distorted kiku apple

Approximately one month ago, a Kroger cashier complemented me on my choice of Honeycrisp apples.

I thanked the cashier for complimenting me, and said that Honeycrisp apples were “the best apples ever.”

The cashier said that while Honeycrisp apples were good, Kiku apples were the best apples ever.

I told the cashier I had never heard of Kiku apples.

The cashier said that Kiku apples were amazingly sweet, came from Japan, and that Kroger carried some every once in a while.

Approximately one week ago, while walking through the apple aisle in Kroger, I saw an unwaxed apple with the label, “KIKU.”

I bought five.

Development of the KIKU Apple

Kiku apples as you might find in an American grocery store (which appear to be trademarked as “KIKU”), come from a natural Japanese varietal called KIKU8.1 In 1990, while vacationing in Japan, an Italian apple grower named Luis Braun found the KIKU8 growing in a Fuji apple orchard.2 Braun took a branch back to Italy, and began development on the modern KIKU. Currently, the only KIKU apples grown in America are done so by select orchards in Washington, Michigan, and Pennsylvania.3

Taste Test

I felt underwhelmed after eating the KIKU apples I purchased, though I would still rate the KIKU apple as “a very fine apple.” They seemed very sweet, crisp, and otherwise unremarkable — perhaps intentionally so. I can imagine Luis Braun biting into a KIKU prototype while standing on an Italian mountain side, saying, “no other aspect of this apple will get in the way of its sweetness.”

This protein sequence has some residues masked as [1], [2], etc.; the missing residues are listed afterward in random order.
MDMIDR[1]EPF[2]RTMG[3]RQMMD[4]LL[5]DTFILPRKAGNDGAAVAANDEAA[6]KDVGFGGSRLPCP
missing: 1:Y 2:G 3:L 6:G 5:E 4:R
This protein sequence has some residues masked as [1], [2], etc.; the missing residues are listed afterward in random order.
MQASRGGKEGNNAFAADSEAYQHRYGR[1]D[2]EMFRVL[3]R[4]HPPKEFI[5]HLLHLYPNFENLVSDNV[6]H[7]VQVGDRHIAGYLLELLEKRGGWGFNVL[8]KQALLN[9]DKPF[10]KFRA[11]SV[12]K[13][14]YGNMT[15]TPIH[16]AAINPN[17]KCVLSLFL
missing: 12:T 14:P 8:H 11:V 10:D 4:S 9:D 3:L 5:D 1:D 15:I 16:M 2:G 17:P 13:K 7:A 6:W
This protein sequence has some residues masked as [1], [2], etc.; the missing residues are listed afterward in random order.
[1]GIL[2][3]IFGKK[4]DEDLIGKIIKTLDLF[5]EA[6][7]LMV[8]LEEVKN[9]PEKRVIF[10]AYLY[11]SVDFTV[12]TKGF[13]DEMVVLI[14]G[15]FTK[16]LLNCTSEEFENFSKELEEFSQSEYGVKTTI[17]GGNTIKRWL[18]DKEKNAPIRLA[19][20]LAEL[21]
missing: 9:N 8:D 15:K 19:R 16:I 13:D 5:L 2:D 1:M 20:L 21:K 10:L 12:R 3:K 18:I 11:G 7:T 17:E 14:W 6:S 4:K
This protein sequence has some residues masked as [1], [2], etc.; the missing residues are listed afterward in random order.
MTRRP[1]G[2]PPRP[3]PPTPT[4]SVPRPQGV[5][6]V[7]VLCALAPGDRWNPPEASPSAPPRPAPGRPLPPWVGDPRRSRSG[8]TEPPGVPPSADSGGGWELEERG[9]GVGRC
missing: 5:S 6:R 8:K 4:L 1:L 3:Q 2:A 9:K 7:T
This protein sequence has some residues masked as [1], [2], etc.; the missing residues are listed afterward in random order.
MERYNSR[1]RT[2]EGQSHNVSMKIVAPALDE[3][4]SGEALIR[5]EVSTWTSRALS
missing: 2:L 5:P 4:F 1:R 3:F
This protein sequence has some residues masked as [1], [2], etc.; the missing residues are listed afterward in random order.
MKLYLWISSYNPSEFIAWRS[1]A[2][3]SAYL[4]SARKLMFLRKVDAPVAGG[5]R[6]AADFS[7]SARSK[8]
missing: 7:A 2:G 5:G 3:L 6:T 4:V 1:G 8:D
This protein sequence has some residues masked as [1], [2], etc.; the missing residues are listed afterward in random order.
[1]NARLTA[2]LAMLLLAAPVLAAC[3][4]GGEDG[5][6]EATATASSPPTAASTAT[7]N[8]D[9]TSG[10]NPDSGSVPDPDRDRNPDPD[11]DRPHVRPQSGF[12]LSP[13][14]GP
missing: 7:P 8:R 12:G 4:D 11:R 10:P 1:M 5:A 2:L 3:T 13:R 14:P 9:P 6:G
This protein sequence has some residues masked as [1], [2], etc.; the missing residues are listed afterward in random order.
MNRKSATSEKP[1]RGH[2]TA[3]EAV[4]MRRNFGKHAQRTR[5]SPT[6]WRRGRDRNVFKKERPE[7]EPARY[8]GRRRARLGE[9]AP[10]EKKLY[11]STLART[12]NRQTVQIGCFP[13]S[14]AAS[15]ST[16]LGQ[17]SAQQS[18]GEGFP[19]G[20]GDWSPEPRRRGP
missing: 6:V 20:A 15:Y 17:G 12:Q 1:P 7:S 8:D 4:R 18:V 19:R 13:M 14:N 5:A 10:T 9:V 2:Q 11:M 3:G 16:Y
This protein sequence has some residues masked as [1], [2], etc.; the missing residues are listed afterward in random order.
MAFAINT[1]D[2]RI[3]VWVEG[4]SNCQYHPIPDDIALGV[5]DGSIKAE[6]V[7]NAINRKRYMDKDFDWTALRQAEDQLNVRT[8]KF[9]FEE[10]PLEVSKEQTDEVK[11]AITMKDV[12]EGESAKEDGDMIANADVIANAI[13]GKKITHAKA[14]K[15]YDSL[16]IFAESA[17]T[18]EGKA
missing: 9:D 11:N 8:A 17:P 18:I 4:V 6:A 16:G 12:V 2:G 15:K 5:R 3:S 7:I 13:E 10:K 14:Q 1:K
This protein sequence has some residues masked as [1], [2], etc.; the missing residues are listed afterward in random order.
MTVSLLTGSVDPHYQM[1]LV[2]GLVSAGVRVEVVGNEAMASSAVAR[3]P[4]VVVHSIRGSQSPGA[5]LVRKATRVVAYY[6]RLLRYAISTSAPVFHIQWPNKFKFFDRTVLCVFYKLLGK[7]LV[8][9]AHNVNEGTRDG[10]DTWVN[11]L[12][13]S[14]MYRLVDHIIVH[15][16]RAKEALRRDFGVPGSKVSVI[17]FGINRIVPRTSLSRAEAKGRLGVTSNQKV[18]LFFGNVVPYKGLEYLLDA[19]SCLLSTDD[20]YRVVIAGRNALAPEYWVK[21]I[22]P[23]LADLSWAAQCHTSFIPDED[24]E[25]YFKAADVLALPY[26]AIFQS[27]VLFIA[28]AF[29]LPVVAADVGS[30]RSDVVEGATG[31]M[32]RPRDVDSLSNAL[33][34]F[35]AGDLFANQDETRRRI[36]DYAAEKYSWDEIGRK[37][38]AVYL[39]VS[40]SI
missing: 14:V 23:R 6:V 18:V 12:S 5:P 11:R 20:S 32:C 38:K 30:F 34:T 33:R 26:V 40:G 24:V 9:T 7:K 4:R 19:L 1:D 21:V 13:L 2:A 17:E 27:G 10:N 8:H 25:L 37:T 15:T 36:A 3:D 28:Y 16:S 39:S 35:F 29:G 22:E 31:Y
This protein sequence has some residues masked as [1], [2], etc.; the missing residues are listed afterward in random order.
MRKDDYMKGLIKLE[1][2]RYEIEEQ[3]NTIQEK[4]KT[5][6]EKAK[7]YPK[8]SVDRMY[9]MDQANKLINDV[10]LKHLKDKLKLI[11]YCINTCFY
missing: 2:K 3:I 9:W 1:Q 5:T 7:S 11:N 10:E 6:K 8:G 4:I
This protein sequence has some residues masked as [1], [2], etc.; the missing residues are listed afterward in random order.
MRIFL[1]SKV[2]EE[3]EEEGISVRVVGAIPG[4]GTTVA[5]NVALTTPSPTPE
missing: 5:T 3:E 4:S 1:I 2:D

I decided to go back to Kroger and buy a Granny Smith apple and a Red Delicious to try against my remaining KIKU, back-to-back-to-back. The Granny Smith served as a palette cleanser. I’d eat a slice of the Granny Smith and pucker at the tartness and switch over to the Red Delicious and then the KIKU.

The KIKU apple may be slightly sweeter than the Red Delicious, but the most noticeable difference is that the Red Delicious has some other flavor — I think the peel — that kind of hits you in the side of your tongue. The KIKU apple has none of that. The KIKU is just sweet.

I expect that I will occassionally buy KIKU apples when I see them, from time to time, for the sake of variety. I do not anticipate that I will quit my job and move to Michigan to camp next to a KIKU orchard during apple season. They’re interesting as a “sport variety” apple, but perfection can be boring.


  1. KIKU-apple.com. Story - more than 20 years KIKU.
  2. Marks, Michael. 2015, March 4. Kiku apples: A Fuji with extra personality. The Mercury News.
  3. CMI. KIKU Brand Apples.